# Deep Recursion in Functional Programming

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3 minute reading time

In functional programming, we often look at a list in terms of its head (first-element) and tail (rest-of-list). This allows us to define operations on a list recursively. For example, how do we sum a list of integers such as `[1, 2, 3, 4]`

?

```
def sum(l : List[Int]): Int =
if l.size == 0 then
0
else if l.size == 1 then
l.head
else
l.head + sum(l.tail)
```

We later learn that the `fold`

version is more compact.

```
l.foldLeft(0)(_ + _)
```

The big question though, is how do we write this function if we allow lists to be arbitrarily nested? One example of this is the list `[[1, 2, [3, 4]], 5, [[6, 7], 8]]`

## Deep Recursion

To accomplish this, we need to make use of *deep recursion*. At its essence, we change the previous program so that it also recurses on the head of the list as well since that may be a list.

```
def deep_sum(l: Int | Matchable): Int =
if l.isInstanceOf[Int] then
l.asInstanceOf[Int]
else
val ll = l.asInstanceOf[List[Int | Matchable]]
if ll.size == 0 then
0
else if ll.size == 1 then
deep_sum(ll.head)
else
deep_sum(ll.head) + deep_sum(ll.tail)
```

Lets trace through an example `[[1], 2]`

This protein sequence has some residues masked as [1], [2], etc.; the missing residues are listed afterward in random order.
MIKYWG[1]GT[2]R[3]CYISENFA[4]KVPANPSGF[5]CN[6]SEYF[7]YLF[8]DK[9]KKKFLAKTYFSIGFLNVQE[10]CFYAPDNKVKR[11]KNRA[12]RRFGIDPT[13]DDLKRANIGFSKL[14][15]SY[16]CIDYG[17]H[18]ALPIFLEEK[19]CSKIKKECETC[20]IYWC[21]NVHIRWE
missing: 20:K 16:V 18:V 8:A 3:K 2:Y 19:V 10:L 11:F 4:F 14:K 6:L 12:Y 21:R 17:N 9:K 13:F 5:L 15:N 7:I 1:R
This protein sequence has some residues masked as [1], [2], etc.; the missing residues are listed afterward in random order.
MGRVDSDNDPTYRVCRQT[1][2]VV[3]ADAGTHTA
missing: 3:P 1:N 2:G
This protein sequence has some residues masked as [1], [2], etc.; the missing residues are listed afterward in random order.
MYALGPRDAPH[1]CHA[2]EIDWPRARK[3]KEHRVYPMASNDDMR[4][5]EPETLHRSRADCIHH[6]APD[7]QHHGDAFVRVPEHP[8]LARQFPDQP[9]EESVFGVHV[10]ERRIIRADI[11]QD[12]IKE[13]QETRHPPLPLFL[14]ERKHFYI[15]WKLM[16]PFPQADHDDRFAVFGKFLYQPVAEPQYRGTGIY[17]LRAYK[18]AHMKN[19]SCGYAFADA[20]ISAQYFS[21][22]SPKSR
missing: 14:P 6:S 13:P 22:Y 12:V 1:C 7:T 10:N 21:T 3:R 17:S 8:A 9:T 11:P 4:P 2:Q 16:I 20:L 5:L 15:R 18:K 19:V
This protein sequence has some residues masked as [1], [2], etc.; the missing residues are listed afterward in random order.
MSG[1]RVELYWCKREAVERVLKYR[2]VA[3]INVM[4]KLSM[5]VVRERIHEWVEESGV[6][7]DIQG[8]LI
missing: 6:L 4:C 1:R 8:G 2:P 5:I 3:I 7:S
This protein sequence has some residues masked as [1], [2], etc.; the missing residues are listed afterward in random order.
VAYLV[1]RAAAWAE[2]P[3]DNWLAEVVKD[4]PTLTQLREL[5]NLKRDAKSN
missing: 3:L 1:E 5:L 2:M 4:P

```
deep_sum([[1], 2])
deep_sum([1]) + deep_sum([2])
deep_sum(1) + deep_sum([2])
1 + deep_sum([2])
1 + deep_sum(2)
1 + 2
3
```

## Deep Recursion via Fold

Similar to shallow recursion, we can use the `foldLeft`

function to help clean up the code a little:

```
def deep_sum(l : Int | Matchable): Int =
if l.isInstanceOf[Int] then
l.asInstanceOf[Int]
else
val ll = l.asInstanceOf[List[Int | Matchable]]
ll.foldLeft(0)((c, n) => c + deep_sum(n))
```

In the above fold, `c`

contains the current partial result (of type `Int`

) which we can then add the recursive result of the next element of the list.

Let’s trace through an example `[[1], 2]`

```
deep_sum([[1], 2])
[[1], 2].foldLeft(0)((c, n) => c + deep_sum(n))
(0 + deep_sum([1])) + deep_sum(2)
(0 + [1].foldLeft(0)((c1, n1) => c1 + deep_sum(n1))) + deep_sum(2)
(0 + (0 + deep_sum(1))) + deep_sum(2)
(0 + (0 + 1)) + deep_sum(2)
(0 + 1) + deep_sum(2)
1 + deep_sum(2)
1 + 2
3
```

## Deep Recursion via Fold/Map

In the prior example, the deep recursion and the reduction logic were combined within the same anonymous function. We can separate this out by making use of `map`

.

```
def deep_sum(l: Int | Matchable): Int =
if l.isInstanceOf[Int] then
l.asInstanceOf[Int]
else
val ll = l.asInstanceOf[List[Int | Matchable]]
l.map(deep_sum).foldLeft(_ + _)
```

Intuitively, the map will apply `deep_sum`

to each element of the list and returns an `Int`

for each element as that’s the return type of `deep_sum`

. Once we have our list of integers, we can perform the fold to reduce it to a single sum.

Lets trace through an example `[[1], 2]`

```
deep_sum([[1], 2])
[deep_sum([1]), deep_sum(2)].foldLeft(0)(_ + _)
[[deep_sum(1)].foldLeft(0)(_ + _), deep_sum(2)].foldLeft(0)(_ + _)
[[1].foldLeft(0)(_ + _), deep_sum(2)].foldLeft(0)(_ + _)
[(0 + 1), deep_sum(2)].foldLeft(0)(_ + _)
[1, deep_sum(2)].foldLeft(0)(_ + _)
[1, 2].foldLeft(0)(_ + _)
(0 + 1) + 2
1 + 2
3
```